2

For 10 years I ran a small SEO company (ABC SEO). I had roughly 100 clients in those 10 years (not all at once). Each client was different ranging from Lawyers, accountants, crafts, plumbers, consultants etc.

How do I list my ABC SEO on my resume? Do I simply list it and then bullet point all the things I did for all my clients over 10 years?

Should I somehow explain that this company was an SEO company providing SEO services for other clients?

Also how do I breakdown the responsibilities? By client or by skill area?

Thank you.

  • Was the SEO your main job / source of income? – Dimitrios Mistriotis Apr 11 '16 at 17:56
  • Break down the responsibilities by skill area, not by client. – Stephan Branczyk Apr 22 '16 at 23:22
2

Summary: Emphasize how that experience can benefit your next employer.

I assume you're not looking for another SEO job.

Should I somehow explain that this company was an SEO company providing SEO services for other clients?

Yes, that's a good start (as Joe Strazzere already said).

I recommend you show:

  • the strengths you brought to your SEO work.

    Be specific. This is tricky, because it can easily be resume yada-yada: "good communicator," "hard worker," "perfectionist," etc., don't help much.

    If you managed others, and you're looking for a management position, emphasize what you did to be a good manager. If you're looking for a position as an individual contributor, focus on what made you a good one. If you were a jack of all trades, show off your versatility.

  • the benefits your clients enjoyed.

    If you can, quantify your clients' financial benefits, in dollars / Euros / whatever, or in percentages of growth. Don't bother with increases in traffic, hits, or page rank.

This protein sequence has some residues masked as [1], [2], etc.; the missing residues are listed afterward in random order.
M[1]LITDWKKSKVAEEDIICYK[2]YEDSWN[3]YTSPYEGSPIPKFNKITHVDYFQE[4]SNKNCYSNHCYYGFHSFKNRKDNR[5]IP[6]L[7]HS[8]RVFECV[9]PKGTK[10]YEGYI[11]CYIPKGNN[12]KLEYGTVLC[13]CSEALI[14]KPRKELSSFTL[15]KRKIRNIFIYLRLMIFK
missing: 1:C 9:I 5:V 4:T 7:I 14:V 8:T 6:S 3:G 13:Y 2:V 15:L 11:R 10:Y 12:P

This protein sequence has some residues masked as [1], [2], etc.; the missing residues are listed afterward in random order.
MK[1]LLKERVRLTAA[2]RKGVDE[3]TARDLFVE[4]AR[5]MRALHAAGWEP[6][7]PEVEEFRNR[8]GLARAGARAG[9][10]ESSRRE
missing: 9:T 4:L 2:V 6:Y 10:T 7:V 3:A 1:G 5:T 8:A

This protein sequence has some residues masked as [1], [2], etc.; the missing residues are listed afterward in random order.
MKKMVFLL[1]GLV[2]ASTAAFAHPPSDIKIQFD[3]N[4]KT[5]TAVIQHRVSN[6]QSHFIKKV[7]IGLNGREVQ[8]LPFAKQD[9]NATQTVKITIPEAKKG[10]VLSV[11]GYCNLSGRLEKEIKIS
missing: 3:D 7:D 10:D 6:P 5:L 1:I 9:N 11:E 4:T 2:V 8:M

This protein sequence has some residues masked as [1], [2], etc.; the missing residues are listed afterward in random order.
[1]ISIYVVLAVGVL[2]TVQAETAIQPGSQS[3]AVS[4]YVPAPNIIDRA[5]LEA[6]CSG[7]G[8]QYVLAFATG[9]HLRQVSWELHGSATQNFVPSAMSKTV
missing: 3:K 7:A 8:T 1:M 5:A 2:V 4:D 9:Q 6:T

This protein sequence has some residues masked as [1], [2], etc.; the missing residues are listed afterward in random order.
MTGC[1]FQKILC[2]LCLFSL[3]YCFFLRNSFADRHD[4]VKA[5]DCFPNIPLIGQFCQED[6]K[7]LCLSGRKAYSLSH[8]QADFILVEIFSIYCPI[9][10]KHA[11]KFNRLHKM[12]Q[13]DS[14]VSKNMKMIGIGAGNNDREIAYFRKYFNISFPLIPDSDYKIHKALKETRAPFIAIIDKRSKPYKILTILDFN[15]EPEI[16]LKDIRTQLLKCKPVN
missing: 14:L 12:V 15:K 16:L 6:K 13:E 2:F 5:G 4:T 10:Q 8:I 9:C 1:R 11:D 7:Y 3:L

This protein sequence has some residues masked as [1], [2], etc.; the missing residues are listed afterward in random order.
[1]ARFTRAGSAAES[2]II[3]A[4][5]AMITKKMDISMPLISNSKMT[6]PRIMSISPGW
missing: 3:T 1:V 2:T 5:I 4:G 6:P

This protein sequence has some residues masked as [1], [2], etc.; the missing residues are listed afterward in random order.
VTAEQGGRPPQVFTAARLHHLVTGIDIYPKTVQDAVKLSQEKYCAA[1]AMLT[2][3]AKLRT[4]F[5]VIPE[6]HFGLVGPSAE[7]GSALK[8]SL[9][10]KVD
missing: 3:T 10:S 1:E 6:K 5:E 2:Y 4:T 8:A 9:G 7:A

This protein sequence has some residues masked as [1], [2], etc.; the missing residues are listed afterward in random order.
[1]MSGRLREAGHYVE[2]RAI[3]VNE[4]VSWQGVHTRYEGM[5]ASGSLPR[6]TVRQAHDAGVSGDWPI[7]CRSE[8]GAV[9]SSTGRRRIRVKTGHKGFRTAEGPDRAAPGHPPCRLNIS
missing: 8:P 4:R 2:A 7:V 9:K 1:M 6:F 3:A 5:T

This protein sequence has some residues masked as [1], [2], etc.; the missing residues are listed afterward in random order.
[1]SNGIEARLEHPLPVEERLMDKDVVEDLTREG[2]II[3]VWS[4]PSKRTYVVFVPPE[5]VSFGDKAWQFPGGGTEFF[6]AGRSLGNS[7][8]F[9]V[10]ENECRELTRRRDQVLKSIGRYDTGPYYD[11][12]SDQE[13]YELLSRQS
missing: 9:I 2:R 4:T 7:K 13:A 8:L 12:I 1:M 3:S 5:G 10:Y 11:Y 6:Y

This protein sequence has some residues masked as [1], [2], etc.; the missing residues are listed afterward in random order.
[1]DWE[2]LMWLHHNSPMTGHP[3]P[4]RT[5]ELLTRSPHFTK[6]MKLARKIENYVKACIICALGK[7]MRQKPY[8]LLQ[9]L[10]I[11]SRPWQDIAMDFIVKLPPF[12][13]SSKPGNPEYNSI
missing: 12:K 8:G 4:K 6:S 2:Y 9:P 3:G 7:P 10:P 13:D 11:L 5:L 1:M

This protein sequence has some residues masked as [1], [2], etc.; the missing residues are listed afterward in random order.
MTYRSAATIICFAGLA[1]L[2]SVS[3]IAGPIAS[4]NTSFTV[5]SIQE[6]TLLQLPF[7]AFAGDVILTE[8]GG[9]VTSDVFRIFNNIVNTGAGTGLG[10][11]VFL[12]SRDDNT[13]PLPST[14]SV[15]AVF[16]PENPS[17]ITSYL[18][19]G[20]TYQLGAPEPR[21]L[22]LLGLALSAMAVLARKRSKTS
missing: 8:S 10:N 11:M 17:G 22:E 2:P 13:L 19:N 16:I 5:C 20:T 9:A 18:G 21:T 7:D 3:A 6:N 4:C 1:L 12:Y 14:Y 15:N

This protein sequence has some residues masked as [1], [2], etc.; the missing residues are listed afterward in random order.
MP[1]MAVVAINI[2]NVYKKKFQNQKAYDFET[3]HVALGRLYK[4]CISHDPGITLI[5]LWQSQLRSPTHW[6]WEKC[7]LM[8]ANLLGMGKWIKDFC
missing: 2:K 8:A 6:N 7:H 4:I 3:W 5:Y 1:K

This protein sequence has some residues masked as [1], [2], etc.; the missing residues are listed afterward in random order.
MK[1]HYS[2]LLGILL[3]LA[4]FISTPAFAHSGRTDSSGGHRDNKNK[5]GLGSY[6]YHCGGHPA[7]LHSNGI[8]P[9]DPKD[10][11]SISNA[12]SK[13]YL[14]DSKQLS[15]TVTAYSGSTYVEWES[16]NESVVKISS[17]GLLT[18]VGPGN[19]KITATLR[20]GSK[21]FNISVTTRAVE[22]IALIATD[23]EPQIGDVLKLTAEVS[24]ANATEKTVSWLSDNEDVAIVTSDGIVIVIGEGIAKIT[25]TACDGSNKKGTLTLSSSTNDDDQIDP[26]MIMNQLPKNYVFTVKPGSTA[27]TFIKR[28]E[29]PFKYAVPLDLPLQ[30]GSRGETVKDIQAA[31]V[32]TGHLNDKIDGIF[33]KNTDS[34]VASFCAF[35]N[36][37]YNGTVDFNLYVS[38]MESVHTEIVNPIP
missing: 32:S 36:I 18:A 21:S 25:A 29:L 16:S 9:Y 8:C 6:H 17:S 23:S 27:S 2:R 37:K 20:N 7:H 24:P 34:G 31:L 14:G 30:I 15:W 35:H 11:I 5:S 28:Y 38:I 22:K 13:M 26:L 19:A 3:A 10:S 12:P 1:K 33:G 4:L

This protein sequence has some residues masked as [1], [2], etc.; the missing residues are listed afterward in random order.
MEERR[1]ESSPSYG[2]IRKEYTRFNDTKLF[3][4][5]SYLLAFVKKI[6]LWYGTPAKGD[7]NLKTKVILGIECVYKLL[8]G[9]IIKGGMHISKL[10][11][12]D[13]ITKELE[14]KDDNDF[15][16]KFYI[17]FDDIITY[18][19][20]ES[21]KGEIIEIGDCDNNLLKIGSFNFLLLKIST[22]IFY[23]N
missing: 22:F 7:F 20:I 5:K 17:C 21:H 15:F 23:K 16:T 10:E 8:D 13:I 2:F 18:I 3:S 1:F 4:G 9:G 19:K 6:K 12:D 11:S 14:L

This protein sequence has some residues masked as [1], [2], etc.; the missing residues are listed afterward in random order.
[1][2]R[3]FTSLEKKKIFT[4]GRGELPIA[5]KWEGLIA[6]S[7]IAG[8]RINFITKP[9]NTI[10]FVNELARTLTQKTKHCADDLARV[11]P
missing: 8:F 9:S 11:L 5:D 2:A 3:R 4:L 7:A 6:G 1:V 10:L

• the relevant skills that could be important for your next job.

    This could be technologies, tools, sales and marketing, business process experience, whatever.

Also (stating the obvious):

  • If you had another job while you were doing SEO, say if your business was full time or part time. Specifically, say something like "on nights and weekends," or whatever you did to do both jobs well.

  • Explain what now attracts you to working for someone else, instead of working for yourself again. Be positive, and speak to your next employer's interests. Bad example: "I want a steady paycheck." Good example: "I want to take on bigger projects than I can handle by myself."

1

How do I list my ABC SEO on my resume? Do I simply list it and then bullet point all the things I did for all my clients over 10 years?

You list the company, your title, the dates, and a summary list of the kinds of things you did.

You don't list all the things you did for 100 clients over 10 years - that's serious overkill for what a potential employer wants to know.

If this company isn't well known, you could also list a one or two-line summary description of the company.

Should I somehow explain that this company was an SEO company providing SEO services for other clients?